Another aspect of the invention relates to a method of controlling on/off operation of a snowmobile from a remote location. The method includes determining if a driver authorization condition is detected, determining an engine RPM, determining whether the engine RPM exceeds an RPM threshold level, and interrupting engine operation of the snowmobile if the driver authorization condition is not detected and the engine RPM exceeds the RPM threshold level.
A snowmobile or other personal recreation vehicle (e.g., all-terrain vehicle, motorcycle or other straddle mount vehicle) may be made to start in response to a signal transmitted from a remote starter switch. Thus, an operator of such a vehicle may initiate transmission of an ignition-start signal, perhaps by pushing a button on a key chain-sized remote starter switch. In response to the ignition-start signal, a remote starter module (which is electrically integrated in the ignition system of a snowmobile) activates the starter motor to start the engine. The vehicle can be left to idle, until the engine is warm. If the engine fails to start, the system may be designed to automatically progress through a pre-designated ignition re-try sequence.
Various security features, some of which are unique to snowmobiles, may be integrated into the remote starter system. For example, the system can be designed to detect motion of the vehicle, and in response thereto, interrupt engine ignition if an appropriate driver authorization condition is not detected. One example of a driver authorization condition is the occurrence of the vehicle's key being inserted in the ignition switch and turned to an “on” or “run” position (the inference being that the authorized driver must be present for the key to be inserted and turned “on”). Other examples of driver authorization conditions exist, including the occurrence of an appropriate access code being keyed into a keypad associated with the vehicle, or the occurrence of a biometric test being successfully performed upon a would-be operator of the vehicle.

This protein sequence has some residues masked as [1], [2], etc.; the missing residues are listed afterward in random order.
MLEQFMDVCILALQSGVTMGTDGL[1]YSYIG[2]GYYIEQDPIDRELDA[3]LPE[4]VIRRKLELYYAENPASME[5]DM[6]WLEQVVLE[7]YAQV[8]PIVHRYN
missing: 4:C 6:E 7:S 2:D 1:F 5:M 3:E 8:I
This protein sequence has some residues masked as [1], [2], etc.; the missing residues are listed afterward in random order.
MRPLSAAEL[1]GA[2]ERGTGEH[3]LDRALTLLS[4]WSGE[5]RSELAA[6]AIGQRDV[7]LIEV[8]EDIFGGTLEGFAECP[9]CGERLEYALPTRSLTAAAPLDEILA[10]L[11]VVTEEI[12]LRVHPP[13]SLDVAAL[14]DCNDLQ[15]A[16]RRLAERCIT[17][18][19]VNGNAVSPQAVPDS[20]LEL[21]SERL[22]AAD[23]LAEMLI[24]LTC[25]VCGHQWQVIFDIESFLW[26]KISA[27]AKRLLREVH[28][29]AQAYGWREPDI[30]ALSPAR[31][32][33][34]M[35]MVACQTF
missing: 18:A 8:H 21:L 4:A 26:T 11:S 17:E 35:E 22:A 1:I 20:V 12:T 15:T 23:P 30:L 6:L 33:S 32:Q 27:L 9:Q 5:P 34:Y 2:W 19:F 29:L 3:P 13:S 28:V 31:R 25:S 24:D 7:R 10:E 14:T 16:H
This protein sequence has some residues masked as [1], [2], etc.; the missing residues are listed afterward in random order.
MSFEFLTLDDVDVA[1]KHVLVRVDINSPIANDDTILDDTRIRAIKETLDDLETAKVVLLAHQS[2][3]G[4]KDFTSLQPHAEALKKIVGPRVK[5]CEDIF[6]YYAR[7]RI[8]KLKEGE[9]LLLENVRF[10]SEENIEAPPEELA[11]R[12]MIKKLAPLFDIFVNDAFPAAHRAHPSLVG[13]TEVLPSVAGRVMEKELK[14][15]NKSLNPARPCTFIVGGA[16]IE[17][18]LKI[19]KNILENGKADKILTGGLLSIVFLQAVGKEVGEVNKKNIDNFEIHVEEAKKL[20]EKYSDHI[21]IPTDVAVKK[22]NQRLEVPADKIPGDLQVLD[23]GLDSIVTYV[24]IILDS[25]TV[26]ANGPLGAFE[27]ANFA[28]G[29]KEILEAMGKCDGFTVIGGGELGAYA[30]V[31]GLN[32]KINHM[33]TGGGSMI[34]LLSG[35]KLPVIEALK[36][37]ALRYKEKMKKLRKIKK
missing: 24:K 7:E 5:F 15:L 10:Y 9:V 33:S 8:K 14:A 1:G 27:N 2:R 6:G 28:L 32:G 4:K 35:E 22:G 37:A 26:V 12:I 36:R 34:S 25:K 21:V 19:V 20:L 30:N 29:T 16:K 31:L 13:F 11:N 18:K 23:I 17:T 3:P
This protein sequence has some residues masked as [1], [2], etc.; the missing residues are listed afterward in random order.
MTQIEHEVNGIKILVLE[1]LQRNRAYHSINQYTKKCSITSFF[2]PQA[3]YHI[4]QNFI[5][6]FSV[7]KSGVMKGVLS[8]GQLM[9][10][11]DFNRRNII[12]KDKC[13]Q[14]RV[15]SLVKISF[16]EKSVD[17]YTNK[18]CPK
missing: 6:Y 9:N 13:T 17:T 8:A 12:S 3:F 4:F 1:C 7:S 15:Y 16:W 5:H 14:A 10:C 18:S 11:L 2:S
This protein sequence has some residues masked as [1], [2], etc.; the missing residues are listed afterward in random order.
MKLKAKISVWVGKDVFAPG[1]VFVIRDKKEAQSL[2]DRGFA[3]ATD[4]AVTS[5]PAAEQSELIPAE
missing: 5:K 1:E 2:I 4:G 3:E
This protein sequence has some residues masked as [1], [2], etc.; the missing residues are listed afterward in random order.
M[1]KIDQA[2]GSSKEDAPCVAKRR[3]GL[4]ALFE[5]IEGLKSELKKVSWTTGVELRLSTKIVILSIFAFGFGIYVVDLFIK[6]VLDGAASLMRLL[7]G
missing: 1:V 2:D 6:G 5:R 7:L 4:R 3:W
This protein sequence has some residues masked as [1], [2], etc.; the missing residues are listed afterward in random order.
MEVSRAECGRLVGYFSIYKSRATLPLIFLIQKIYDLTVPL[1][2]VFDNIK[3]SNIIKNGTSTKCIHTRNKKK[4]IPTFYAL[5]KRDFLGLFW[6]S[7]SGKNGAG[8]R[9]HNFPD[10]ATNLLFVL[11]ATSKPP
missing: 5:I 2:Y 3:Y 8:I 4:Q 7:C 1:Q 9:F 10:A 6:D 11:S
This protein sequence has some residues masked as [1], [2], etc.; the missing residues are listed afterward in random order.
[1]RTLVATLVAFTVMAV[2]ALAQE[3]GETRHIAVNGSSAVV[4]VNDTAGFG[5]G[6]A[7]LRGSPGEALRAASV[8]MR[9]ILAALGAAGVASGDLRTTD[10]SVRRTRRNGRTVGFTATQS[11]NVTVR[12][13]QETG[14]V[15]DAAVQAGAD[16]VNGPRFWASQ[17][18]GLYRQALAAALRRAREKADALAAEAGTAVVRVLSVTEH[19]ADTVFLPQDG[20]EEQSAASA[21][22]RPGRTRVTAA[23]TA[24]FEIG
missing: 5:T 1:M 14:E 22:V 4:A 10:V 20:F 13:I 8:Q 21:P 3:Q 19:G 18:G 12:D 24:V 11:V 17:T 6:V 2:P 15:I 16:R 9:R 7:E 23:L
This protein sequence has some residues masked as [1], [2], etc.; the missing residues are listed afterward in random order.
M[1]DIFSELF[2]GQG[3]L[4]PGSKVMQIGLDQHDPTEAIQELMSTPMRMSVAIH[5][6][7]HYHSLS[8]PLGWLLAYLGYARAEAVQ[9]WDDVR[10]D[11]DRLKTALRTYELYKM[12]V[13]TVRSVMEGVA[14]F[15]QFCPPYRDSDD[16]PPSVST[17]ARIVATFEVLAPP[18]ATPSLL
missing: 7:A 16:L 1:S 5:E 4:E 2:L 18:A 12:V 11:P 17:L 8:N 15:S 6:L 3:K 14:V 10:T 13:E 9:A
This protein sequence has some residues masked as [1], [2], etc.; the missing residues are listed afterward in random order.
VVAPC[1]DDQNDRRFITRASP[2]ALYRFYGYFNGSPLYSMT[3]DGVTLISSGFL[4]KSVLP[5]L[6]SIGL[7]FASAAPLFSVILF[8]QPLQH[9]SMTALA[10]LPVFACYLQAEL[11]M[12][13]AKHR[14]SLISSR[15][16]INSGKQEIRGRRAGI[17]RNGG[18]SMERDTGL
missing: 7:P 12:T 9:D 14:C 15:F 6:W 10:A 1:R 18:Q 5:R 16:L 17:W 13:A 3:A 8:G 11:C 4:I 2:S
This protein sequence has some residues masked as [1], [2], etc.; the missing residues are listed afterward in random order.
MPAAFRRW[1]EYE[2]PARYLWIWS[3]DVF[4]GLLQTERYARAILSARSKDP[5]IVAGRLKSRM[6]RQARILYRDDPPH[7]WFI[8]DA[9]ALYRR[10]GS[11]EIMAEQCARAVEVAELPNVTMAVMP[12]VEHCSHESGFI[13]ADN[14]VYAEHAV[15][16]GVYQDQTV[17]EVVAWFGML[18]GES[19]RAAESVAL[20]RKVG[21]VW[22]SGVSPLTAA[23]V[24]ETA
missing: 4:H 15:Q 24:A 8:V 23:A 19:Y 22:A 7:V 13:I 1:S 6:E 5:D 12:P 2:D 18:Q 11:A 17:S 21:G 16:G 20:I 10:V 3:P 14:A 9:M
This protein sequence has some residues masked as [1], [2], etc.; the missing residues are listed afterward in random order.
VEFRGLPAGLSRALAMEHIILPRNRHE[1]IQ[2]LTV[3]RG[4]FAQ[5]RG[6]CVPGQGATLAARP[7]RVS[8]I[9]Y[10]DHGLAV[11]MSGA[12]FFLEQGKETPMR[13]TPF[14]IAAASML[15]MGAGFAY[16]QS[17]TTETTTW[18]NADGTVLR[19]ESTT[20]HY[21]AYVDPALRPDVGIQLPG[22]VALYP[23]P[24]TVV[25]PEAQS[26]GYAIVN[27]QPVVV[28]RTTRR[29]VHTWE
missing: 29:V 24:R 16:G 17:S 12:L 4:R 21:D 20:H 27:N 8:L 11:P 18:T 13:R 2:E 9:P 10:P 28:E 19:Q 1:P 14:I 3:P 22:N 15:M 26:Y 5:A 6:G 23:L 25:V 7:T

Additionally, safety features may be optionally integrated into the remote starter system. For example, the system may be designed to disable the remote starting capability if the vehicle's hood is open. Also, the system may be designed to disable the remote starting capability if the engine is already running or if the vehicle is in motion. Remote starting capability also can be disabled whenever the owner is detected as being present at the vehicle (e.g., the key is inserted in the engine and turned to the “on” or “run” position). Remote starting or operation of the vehicle may be disabled if an engine RPM exceeds a threshold engine RPM level.
The remote starter switch 102 contains a radio frequency (RF) transmitter that emits an RF signal, for example, in response to depression of a button on the remote starter switch 102. The RF signal is received by the remote starter module 104, which reacts to reception of the signal by attempting to start the engine of the vehicle. A remote starter switch 102 and a remote starter module 104 may be matched so that a second remote starter switch is incapable of activating the remote starter module 104. For example, a matching remote starter switch and remote starter module 104 may operate on a unique frequency or may share a unique code. Remote starter switches 102 with the above-described capabilities are known in the art.
During operation, the remote starter module 104 monitors the airwaves, seeking the presence of an RF signal from the remote starter switch 102. In response to detecting the sought-after RF signal, the remote starter module 104 causes the switch 110 to close, thereby completing a circuit between the battery 112 and the starter motor 114, causing the starter motor 114 to operate. Although not depicted in